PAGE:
Working in an office comes with two challenges: productivity and collaboration. In an ideal world, you could shoot two birds with one stone—that is, work at an insanely efficient rate while fostering teamwork.
But this doesn’t happen in the real world. Managers decide which comes as a priority at the expense of the other. Oftentimes, the blame is assigned to the office layout.
The Rise of the Open Office
Traditional offices were littered with cubicles, the partitioned workspaces that many considered as stifling. The 1950’s saw a change in the office landscape as German brothers Eberhard and Wolfgang Schnelle designed a workplace void of partitions.
This new office plan encouraged communication and teamwork among employees by removing hindrances to interactions and movements. It won the hearts of many companies that wanted to increase workspace area while reducing furniture cost.
Cubicles cost twice as much than the long desks often found in open office layouts. An 8-foot-by-8-foot cubicle costs about $3,500, whereas a bench station costs about $1,250. Looking at those numbers, an executive can make a decision based on cost. Open office space wins hands down.
But the real cost here lies not on the price tag of office furniture. According to a survey by the Oxford Economics, open office plans can hinder productivity.
Although they are meant to boost collaboration, open offices do not necessarily promote productivity. While employees can openly communicate with each other, visual and noise distractions prevent employees from working efficiently. Without any walls to block out distractions, thinking deeply becomes nearly impossible.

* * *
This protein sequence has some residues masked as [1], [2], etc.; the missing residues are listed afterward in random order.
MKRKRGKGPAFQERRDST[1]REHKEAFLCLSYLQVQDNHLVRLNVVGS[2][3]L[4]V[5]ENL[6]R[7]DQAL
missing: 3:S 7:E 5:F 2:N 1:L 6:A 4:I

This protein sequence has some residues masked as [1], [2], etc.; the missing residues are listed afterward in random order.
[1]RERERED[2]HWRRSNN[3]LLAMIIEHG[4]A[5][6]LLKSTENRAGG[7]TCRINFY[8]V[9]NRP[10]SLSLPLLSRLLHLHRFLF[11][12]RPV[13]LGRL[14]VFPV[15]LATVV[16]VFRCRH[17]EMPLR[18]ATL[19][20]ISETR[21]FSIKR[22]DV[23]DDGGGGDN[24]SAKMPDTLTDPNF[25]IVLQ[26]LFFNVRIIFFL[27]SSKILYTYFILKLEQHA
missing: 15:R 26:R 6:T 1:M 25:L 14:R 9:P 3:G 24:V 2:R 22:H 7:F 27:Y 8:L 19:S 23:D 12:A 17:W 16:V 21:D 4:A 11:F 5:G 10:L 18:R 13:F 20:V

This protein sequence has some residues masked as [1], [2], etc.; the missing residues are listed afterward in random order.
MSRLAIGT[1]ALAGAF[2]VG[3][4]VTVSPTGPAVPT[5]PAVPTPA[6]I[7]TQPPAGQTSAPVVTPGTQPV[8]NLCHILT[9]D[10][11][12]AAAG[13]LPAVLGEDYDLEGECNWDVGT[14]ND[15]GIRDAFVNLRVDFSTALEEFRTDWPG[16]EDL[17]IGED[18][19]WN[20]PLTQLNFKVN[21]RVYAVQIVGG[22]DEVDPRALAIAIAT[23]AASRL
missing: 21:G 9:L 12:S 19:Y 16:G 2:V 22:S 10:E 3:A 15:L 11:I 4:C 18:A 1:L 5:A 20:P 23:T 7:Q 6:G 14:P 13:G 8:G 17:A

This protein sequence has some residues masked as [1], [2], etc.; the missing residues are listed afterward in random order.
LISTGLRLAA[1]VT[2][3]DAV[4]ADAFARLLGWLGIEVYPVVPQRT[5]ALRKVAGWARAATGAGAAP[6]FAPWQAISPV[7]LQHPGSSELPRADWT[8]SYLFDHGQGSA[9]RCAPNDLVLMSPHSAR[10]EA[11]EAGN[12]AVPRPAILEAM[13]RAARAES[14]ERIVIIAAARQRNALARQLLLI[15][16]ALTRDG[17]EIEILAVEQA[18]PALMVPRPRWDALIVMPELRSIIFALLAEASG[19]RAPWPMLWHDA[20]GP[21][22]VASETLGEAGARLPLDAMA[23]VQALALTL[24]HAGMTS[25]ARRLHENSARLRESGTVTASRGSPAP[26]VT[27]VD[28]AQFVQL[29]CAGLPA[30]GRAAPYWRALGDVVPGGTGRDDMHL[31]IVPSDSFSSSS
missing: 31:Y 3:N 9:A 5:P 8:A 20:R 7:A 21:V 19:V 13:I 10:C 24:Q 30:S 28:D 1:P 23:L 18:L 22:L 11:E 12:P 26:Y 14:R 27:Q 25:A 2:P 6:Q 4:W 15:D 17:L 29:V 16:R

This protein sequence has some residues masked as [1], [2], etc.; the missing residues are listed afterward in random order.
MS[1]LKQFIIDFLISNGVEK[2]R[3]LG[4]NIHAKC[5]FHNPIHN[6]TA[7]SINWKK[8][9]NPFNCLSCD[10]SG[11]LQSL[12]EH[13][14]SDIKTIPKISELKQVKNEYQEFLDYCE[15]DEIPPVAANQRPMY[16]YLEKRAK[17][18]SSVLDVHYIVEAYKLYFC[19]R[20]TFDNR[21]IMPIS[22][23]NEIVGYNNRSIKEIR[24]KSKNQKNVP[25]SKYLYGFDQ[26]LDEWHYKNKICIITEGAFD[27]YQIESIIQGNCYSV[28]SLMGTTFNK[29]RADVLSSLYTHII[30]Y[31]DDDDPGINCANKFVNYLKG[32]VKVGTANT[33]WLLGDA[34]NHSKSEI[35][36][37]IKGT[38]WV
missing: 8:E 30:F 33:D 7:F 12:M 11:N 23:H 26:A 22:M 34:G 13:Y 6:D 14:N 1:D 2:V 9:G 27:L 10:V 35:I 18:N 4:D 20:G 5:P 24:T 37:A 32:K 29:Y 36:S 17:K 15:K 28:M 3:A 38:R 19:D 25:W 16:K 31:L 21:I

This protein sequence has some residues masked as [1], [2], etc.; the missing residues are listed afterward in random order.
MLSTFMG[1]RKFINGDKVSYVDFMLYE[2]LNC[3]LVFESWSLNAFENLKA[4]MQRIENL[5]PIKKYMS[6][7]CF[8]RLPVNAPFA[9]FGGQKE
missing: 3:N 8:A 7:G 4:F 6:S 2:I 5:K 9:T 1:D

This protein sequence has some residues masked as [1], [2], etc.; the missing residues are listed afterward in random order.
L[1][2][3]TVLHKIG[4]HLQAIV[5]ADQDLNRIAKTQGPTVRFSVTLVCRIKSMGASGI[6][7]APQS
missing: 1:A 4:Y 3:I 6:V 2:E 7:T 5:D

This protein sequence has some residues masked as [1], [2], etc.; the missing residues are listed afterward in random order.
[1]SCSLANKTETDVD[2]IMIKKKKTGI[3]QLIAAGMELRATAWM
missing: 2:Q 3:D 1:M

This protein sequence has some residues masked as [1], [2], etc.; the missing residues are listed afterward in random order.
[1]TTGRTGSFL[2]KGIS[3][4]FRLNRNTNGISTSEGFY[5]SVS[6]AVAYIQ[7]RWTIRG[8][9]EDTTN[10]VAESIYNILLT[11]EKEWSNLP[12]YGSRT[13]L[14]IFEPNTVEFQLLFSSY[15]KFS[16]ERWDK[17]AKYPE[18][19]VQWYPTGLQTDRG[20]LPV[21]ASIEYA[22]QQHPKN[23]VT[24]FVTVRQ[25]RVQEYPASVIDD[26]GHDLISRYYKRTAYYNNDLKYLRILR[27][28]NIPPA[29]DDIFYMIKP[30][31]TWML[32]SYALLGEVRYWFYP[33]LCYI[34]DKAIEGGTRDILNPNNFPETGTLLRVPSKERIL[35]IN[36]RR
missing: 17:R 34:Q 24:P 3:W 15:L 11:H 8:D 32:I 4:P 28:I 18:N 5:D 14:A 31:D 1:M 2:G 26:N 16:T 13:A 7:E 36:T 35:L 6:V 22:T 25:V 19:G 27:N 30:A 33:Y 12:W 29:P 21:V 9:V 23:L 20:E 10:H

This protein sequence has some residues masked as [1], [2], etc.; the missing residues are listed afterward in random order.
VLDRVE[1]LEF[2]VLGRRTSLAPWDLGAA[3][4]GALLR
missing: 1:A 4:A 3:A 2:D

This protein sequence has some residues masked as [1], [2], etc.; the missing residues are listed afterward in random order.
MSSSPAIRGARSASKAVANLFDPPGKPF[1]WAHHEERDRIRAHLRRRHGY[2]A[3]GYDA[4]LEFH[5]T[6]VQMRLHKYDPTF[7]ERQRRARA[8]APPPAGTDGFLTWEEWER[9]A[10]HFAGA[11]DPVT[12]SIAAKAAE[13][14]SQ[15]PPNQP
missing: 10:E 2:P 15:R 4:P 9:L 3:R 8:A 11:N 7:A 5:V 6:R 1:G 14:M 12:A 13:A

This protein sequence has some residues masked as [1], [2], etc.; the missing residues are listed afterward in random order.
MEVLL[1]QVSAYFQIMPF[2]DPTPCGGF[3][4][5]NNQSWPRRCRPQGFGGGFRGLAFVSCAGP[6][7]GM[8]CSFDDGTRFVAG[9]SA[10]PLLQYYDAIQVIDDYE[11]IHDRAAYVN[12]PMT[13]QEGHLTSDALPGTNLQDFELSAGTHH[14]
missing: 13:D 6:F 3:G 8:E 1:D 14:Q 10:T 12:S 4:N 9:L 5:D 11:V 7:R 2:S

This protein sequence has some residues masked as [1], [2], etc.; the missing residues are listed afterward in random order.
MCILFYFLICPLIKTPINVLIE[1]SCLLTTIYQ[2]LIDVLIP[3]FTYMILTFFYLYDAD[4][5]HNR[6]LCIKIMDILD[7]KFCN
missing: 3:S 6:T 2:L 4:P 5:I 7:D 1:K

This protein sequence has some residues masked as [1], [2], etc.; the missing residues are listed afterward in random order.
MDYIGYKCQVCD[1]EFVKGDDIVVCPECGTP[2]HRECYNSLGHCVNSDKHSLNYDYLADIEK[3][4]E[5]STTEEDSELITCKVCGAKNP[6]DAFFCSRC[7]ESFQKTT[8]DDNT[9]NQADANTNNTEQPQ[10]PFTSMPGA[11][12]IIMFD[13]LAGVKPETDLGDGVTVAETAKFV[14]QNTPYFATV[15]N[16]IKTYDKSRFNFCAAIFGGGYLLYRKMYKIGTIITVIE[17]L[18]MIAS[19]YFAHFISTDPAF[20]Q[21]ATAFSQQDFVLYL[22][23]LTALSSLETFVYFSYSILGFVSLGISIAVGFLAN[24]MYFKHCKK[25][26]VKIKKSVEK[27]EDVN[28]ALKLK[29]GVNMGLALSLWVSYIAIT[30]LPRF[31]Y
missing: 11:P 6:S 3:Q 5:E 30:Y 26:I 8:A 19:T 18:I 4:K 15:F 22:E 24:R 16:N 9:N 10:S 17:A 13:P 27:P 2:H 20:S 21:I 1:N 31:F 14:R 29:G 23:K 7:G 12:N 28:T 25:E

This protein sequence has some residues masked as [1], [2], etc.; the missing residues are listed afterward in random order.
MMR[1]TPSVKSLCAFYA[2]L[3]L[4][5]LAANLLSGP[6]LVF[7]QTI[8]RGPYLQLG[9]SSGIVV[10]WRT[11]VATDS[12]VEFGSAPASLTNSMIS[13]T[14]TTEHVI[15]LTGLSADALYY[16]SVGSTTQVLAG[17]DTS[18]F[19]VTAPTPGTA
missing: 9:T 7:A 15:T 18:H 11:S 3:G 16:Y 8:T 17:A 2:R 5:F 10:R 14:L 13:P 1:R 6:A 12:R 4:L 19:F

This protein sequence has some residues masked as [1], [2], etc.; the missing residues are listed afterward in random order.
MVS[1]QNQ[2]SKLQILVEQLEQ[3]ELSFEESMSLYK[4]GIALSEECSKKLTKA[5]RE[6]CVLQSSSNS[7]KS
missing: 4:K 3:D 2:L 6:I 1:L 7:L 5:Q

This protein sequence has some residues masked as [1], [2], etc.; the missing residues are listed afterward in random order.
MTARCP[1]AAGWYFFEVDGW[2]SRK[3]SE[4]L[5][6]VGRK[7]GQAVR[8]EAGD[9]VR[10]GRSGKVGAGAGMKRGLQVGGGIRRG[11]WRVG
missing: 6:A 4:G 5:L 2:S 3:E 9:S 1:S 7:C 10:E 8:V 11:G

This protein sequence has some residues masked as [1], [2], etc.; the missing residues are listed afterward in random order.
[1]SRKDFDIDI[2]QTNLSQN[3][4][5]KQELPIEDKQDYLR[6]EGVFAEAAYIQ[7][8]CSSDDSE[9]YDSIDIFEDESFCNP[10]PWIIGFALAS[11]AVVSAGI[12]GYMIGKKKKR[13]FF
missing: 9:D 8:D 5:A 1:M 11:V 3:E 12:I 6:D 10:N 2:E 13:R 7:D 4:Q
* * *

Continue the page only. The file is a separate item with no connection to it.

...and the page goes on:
“Quick chatter”, ringing phones, and other commotions waste employees’ time. The lack of control in the environment means that employees have to come up with ways to signal others that they are busy at work.
Headphones on usually means that an employee does not want to be interrupted, which sadly goes against the culture of collaboration that open spaces aim to promote.
The Action Office
Both cubicles and open office floor plans have their own merits.
Cubicles deter interruptions that would hinder productivity. Since cubicles have walls that cut down visual distraction, focusing on work is easier. They also have built-in power plugs and sockets where employees can easily plug in their equipment without disturbing their colleagues.
On the other hand, it is much easier to connect with others with an open office layout. With fewer physical barriers, communication flows better.
But neither the cubicle nor the open office layout is perfect. Both have their shortcomings when it comes to productivity and collaboration.
In 1964, Herman Miller, an American furniture company, designed what would have been the ideal office layout.
Called the action office, this workspace features multiple desk heights, larger surfaces, and other moveable components that allow employees to sit or stand while working.
The goal of the action office is to give workers the autonomy to modify their working spaces—to sit or stand as they please—and boost their productivity in the process.
Unfortunately, other office furniture companies saw this as an opportunity to cherry pick parts that they would later sell as individual components. The modular components are space-savers perfect for companies that want to maximize their real estate, but they lack the human touch attributed to the action office originally designed by Herman Miller.
The Modern Office
These days, we see a combination of the traditional cubicle and the open office layout. Long worktables are still part of the office design, but pods and other enclosed spaces provide some privacy.
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